A partial dam wall collapse at a major gold mine in NSW has forced its operator to temporarily suspend operations.
The Cadia mine, about 20km south of Orange, suffered a "limited breakthrough of tailings material" at one of its dam embankments on Friday afternoon.
The collapse came after two earthquakes were felt in the area on Thursday.
The site's operator Newcrest Mining said earlier inspections had revealed cracks in the wall.
The material, which was described as "a slurry of finely ground rock, water and a low level of benign processing re-agents", was contained to the southern dam.
"We believe there is no threat to personal safety," Newcrest said in a statement on Saturday.
Geotechnical engineers were engaged following the discovery of the cracks.
Newcrest said the dams had also been regularly inspected, reviewed and monitored.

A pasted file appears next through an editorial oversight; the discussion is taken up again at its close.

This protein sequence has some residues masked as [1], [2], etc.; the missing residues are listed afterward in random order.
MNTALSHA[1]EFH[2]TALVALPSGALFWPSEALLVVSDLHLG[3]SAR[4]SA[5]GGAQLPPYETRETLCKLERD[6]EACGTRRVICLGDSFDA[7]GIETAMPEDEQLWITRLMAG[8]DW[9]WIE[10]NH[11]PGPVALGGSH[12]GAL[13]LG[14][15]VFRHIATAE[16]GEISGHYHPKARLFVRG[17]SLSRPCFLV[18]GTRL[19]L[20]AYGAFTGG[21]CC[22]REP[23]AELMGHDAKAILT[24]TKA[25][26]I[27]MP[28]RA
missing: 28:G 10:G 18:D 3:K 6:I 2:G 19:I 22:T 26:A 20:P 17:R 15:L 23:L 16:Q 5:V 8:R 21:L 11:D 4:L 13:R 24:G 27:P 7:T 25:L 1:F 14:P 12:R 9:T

"Safety is our highest priority," the company's statement said.
"We have secured the area around the tailings dam, and have implemented a comprehensive geotechnical monitoring system."
NSW regulators were notified and the Environment Protection Authority said it was inspecting.
"NSW EPA understand the tailing has been contained," a spokeswoman said in a statement to AAP.
Geoscience Australia recorded the two earthquakes as occurring southwest of Cadia on Thursday at a depth of 10km and magnitude 2.7.
Cadia is Newcrest's biggest and lowest-cost mine.
The region was also hit by a magnitude 4.3 earthquake in early April 2017, prompting suspension of operations.
There was a partial return to production in July, with remediation work and a gradual ramp-up in output affecting the first half of the financial year.
The company's first-half profit was halved to $98 million.